Micro-roughening of the attachment area is needed to obtain a surface having a topography capable of receiving in interlocking manner the thin metal layer. Micro-roughening is best accomplished by chemical etching although mechanical means may be employed. After proper dimensioning, the end portion 26 of the silicon carbide shaft 24 must be cleaned to remove any contaminants such as oil or grease which may inhibit etching. Any suitable degreasing solvent may be employed. GENESOLV DMC™, a methyl chloride-based solvent available from Allied Chemical, has been found to be effective. If any length of time has expired subsequent to the degreasing step, a final wash with acetone is performed immediately prior to etching. To avoid thermal shock, the ceramic shaft is preheated to the approximate temperature of the etchant bath. This additionally serves to prevent cooling of the etchant bath below its active temperature. A preferred etchant bath consists of one part of potassium hydroxide and one part of potassium nitrate heated to an active temperature which is approximately 500°-600° C. This molten-salt bath is contained in a nickel crucible which may be heated with a bunsen burner. That the bath is sufficiently heated to be in an active state is indicated by the presence of an amber color of the etchant solution when at the appropriate temperature.
The end portion 26 of the silicon carbide shaft is immersed in the molten salt mixture for a time sufficient to cause micro-roughening of the surface as depicted at numeral 13 in FIG. 1. This is normally accomplished upon six to eight minutes immersion in the molten salt bath. That sufficient etching has occurred may be virtually confirmed upon removal of the part from the molten salt bath and removal of the etchant from the surface of the part. Normally, as manufactured, sintered silicon carbide parts, even after diamond grinding, have a rather shiny surface. This surface, upon sufficient etching, is changed to a matt finish.
While the nature of the etching mechanism is not completely understood, it is believed that a chemical reaction occurs with the silicon carbide. For this reason, extreme caution is necessary in utilizing the molten bath. If the molten salt bath is overheated, it may become extremely reactive causing it to be violently thrown out of the crucible. After the silicon carbide part has been immersed in the molten salt bath for a sufficient time, it is removed and allowed to slowly cool in air.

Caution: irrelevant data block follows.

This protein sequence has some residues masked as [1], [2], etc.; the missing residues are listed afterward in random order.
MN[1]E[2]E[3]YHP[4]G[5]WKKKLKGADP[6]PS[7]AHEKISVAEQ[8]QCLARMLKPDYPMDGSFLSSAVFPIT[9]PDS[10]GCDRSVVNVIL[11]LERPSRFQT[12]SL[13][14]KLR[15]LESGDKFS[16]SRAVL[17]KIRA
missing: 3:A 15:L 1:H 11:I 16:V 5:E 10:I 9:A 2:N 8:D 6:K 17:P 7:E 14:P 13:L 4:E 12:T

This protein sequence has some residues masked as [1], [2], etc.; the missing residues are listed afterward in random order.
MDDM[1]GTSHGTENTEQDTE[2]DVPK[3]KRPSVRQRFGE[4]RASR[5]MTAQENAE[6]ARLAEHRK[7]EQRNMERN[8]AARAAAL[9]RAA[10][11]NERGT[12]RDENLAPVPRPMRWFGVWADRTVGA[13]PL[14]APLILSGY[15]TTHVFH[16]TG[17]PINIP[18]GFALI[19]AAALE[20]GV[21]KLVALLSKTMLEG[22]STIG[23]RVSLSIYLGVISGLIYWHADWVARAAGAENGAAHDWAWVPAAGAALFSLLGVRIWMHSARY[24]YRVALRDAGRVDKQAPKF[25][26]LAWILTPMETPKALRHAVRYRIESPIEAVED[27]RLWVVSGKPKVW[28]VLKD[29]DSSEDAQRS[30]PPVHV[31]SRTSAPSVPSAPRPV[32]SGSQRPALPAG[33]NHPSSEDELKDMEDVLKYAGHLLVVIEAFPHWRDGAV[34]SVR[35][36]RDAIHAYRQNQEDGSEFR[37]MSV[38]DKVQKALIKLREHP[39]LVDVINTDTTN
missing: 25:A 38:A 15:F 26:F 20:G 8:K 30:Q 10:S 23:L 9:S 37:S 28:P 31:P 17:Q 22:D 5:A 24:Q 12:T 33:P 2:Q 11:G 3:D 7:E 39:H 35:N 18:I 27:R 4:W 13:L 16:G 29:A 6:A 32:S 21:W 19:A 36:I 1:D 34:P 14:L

An alternative etching procedure includes placing the silicon carbide part in a crucible at room temperature, adding crystalline room temperature etchant, heating the crucible and its contents in a closed furnace to melt the etchant and effect etching of the ceramic part, shutting off the furnace and letting the crucible and its contents cool in the closed furnace until below the boiling point of water.
Another etching procedure includes painting a saturated aqueous solution of etchant onto the silicon carbide part, heating the painted part to drive off the water, further heating the dried painted part to about 600° C., observing the etchant coating fuse and thereafter return to a solid state thereby indicating the end of reaction with the silicon carbide part, and cooling the part to below the boiling point of water. This procedure may have to be repeated to cause sufficient etching.
To avoid thermal shock, after cooling to below the boiling point of water, and preferably to well below the boiling point of water (for example, room temperature), the etchant, which has adhered to the end portion 26 of the silicon carbide shaft 24 is washed with tepid water and acetone and dried in air. The etched surface 13 should not be touched by human hands prior to metallizing.
It is necessary to establish an adherent metallic layer. Because many silicon carbide materials are poor electrical conductors and thus cannot be directly and uniformly electroplated, the application of a thin adherent metallic layer 14 is accomplished by the catalyzed electroless deposition of a metal. The end portion 26 of silicon carbide shaft 24 to be catalyzed is preheated to about 80°-90° C. Thereupon, the catalyst is evenly applied. The catalyst may be applied by painting, spraying or immersion. To date, best results have been obtained with painting. The catalyst is a saturated solution/dispersion of PdCl2 devoid of stannous chloride in distilled or deionized water. Less than 0.0001 gram of this catalyst per square inch is necessary to catalyze the surface of the silicon carbide part. The catalyst solution may be prepared by adding particulate palladous chloride to distilled or deionized water. The catalyst solution is maintained at or above room temperature. A sufficient amount of palladous chloride particulate is added so that the solution is saturated or super-saturated at room temperature. A suitable PdCl2 powder is available from Alfa Products, Thiokol Neutron Division, Danvers, Mass.
After application of the catalyst, the treated silicon carbide part is allowed to dry. This may be accelerated by placing the catalyzed part in an oven at 80°-90° C.
The adherent thin metal layer 14 may be any that is easily electrolessly plated. Suitable metals include nickel, gold, silver and copper; preferred among these is nickel.
An eminently suitable nickel layer may be had by using an electroless solution known as PM-980, available from the Shipley Company, Newton, Mass. PM-980 is manufactured according to U.S. Pat. No. 3,001,920. The electroless bath is prepared as follows: 1 part of PM-980 is added to 6 parts distilled water; thereafter, the pH value is adjusted to between 8.5 and 9.5 by addition of ammonium hydroxide (29 weight percent NH3). Approximately 1/5 part is required to bring the pH into the desired range. The bath is heated to about 70° C. and the warmed catalyst-treated silicon carbide shaft 24 transferred from an oven directly into the bath. Occurrence of electroless deposition is indicated by bubbles arising from the treated surfaces of the end portion 26 of shaft 24.